Free to attend. Registration required. 23rd November at 1.00pm (GMT)
Have you ever thought that you could get more from your mentor? Or, if you are a mentor, have you ever felt that your relationship with your mentee could be more productive?
In this ASME Bitesize session, we aim to facilitate conversations between participants and a panel of two, each of whom have been a mentor and a mentee. The panel will talk briefly about their experiences and then we will facilitate a conversation between the panel and you, the participants. We want to hear your experiences and your questions. The panel will not have all the answers but we aim that we all will become more aware of the pitfalls in these relationships, how to navigate them and some tips which will help us all get the most for our mentoring relationships.
Megan is a Senior Research Associate in Medical Education, within the School of Medicine at Newcastle University. Alongside her role as the Director of Social Media and Communications at ASME, she holds other national appointments including as Communications Workstream Co-lead for the Incubator for Clinical Education Research, and as vice-chair of the MedEd Collaborative. She has eleven years’ experience in social media management in the private sector.
Megan has a background in clinical medicine but has transitioned full-time to academia. Her research interests are varied and include workforce issues within the health and social care services, identity development, qualitative research methods, and the arts and humanities (particularly poetry and philosophy). She is multiply disabled, and brings this perspective and insight to her work, particularly research exploring the experiences of those who are underrepresented in medicine.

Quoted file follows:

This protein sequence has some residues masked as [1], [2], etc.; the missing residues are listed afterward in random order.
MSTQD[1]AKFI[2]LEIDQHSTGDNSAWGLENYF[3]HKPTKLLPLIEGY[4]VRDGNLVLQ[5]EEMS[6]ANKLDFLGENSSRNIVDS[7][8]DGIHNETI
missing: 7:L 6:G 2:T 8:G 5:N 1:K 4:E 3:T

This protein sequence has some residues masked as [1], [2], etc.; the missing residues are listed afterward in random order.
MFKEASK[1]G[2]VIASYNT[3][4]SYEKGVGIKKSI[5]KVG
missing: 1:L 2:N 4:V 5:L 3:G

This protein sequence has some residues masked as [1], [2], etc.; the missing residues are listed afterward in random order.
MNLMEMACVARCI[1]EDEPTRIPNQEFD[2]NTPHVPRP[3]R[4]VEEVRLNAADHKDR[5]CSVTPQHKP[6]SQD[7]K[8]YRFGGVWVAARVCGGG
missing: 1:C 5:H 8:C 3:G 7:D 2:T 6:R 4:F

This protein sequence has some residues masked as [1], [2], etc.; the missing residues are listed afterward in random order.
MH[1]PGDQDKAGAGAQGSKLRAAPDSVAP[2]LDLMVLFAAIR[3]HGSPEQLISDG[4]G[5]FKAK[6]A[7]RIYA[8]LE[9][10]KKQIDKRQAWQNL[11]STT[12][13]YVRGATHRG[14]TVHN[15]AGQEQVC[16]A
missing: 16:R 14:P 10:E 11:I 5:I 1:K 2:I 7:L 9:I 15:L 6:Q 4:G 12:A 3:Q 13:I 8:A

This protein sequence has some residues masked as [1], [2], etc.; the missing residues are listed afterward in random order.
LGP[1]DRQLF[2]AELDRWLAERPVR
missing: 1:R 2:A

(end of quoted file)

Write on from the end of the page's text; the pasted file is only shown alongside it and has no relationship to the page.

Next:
RK (Bob) McKinley
RK (Bob) McKinley is Professor of Education in General Practice at Keele University. While he has conducted clinical and health services research in the past, he now focuses on medical education research. His current research interests are the assessment and enhancement of skills, work place based assessment, delivery of undergraduate education in general practice, the transition from student to clinician and the drivers of career choices. His has supervised Masters of Medical Education, MD and PhD students from medicine and nursing. He has long been committed to developing capacity for research and scholarship in medical education through mentorship and supervision of individuals and supporting colleagues to develop their careers.
Michael is Reader in Education at Barts and the London Faculty of Medicine and Dentistry, Queen Mary University of London, where he is the co-lead for the MA in Education for Clinical Contexts and where he established the UK’s first-degree apprenticeship in Clinical Education. He has also recently served on the Trailblazer group for the pioneering Doctor Apprenticeship. Prior to joining QMUL, Mike was Associate Professor of Medical Education at UCL and, before that, Head of Education Programmes at the Royal College of Physicians, London, where he served on the RCP Senior Leadership Team.
Mike is an experienced teacher and programme developer who has designed and delivered postgraduate and CPD programmes in medical education and leadership throughout the UK and internationally, including Switzerland, Brunei, Iceland, Lebanon and Slovakia. Mike’s research interests are broad, covering fitness to practise, regulation, identity formation, curriculum development and assessment. He is particularly interested in the professional development of Specialists and Specialty Doctors (aka SAS doctors).